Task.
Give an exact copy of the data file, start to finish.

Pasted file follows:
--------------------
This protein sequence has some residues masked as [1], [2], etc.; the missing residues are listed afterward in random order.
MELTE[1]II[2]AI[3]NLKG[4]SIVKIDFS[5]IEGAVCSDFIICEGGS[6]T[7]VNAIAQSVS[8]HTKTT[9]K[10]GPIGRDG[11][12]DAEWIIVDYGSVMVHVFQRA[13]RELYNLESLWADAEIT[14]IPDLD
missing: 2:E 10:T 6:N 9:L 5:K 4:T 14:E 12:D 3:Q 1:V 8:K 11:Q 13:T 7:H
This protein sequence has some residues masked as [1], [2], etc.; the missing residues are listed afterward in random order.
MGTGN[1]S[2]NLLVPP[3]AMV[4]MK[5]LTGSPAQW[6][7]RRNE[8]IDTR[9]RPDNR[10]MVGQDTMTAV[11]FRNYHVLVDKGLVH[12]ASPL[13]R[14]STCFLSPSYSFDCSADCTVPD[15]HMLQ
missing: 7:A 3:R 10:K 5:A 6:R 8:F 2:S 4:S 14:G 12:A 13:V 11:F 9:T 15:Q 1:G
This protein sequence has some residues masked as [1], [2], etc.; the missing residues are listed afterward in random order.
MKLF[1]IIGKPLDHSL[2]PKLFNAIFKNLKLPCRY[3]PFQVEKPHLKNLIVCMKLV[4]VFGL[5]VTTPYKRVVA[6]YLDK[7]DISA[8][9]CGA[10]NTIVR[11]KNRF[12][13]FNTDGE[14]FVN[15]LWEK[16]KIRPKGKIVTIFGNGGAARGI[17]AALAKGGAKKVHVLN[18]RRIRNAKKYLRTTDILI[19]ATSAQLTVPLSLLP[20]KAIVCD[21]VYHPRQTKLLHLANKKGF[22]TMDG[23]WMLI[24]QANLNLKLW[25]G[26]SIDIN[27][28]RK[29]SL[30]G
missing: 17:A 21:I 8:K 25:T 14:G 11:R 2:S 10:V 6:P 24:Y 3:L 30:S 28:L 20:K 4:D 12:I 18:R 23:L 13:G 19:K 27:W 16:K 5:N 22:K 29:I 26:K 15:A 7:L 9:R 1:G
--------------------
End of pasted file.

This protein sequence has some residues masked as [1], [2], etc.; the missing residues are listed afterward in random order.
MELTE[1]II[2]AI[3]NLKG[4]SIVKIDFS[5]IEGAVCSDFIICEGGS[6]T[7]VNAIAQSVS[8]HTKTT[9]K[10]GPIGRDG[11][12]DAEWIIVDYGSVMVHVFQRA[13]RELYNLESLWADAEIT[14]IPDLD
missing: 2:E 10:T 6:N 9:L 5:K 4:T 14:E 12:D 3:Q 1:V 8:K 11:Q 13:T 7:H
This protein sequence has some residues masked as [1], [2], etc.; the missing residues are listed afterward in random order.
MGTGN[1]S[2]NLLVPP[3]AMV[4]MK[5]LTGSPAQW[6][7]RRNE[8]IDTR[9]RPDNR[10]MVGQDTMTAV[11]FRNYHVLVDKGLVH[12]ASPL[13]R[14]STCFLSPSYSFDCSADCTVPD[15]HMLQ
missing: 7:A 3:R 10:K 5:A 6:R 8:F 2:S 4:S 14:G 12:A 13:V 11:F 9:T 15:Q 1:G
This protein sequence has some residues masked as [1], [2], etc.; the missing residues are listed afterward in random order.
MKLF[1]IIGKPLDHSL[2]PKLFNAIFKNLKLPCRY[3]PFQVEKPHLKNLIVCMKLV[4]VFGL[5]VTTPYKRVVA[6]YLDK[7]DISA[8][9]CGA[10]NTIVR[11]KNRF[12][13]FNTDGE[14]FVN[15]LWEK[16]KIRPKGKIVTIFGNGGAARGI[17]AALAKGGAKKVHVLN[18]RRIRNAKKYLRTTDILI[19]ATSAQLTVPLSLLP[20]KAIVCD[21]VYHPRQTKLLHLANKKGF[22]TMDG[23]WMLI[24]QANLNLKLW[25]G[26]SIDIN[27][28]RK[29]SL[30]G
missing: 17:A 21:I 8:K 25:T 14:G 11:R 2:S 10:V 6:P 24:Y 3:L 30:S 28:L 20:K 4:D 12:I 18:R 23:L 13:G 19:K 27:W 16:K 5:N 22:K 29:I 26:K 15:A 7:L 9:R 1:G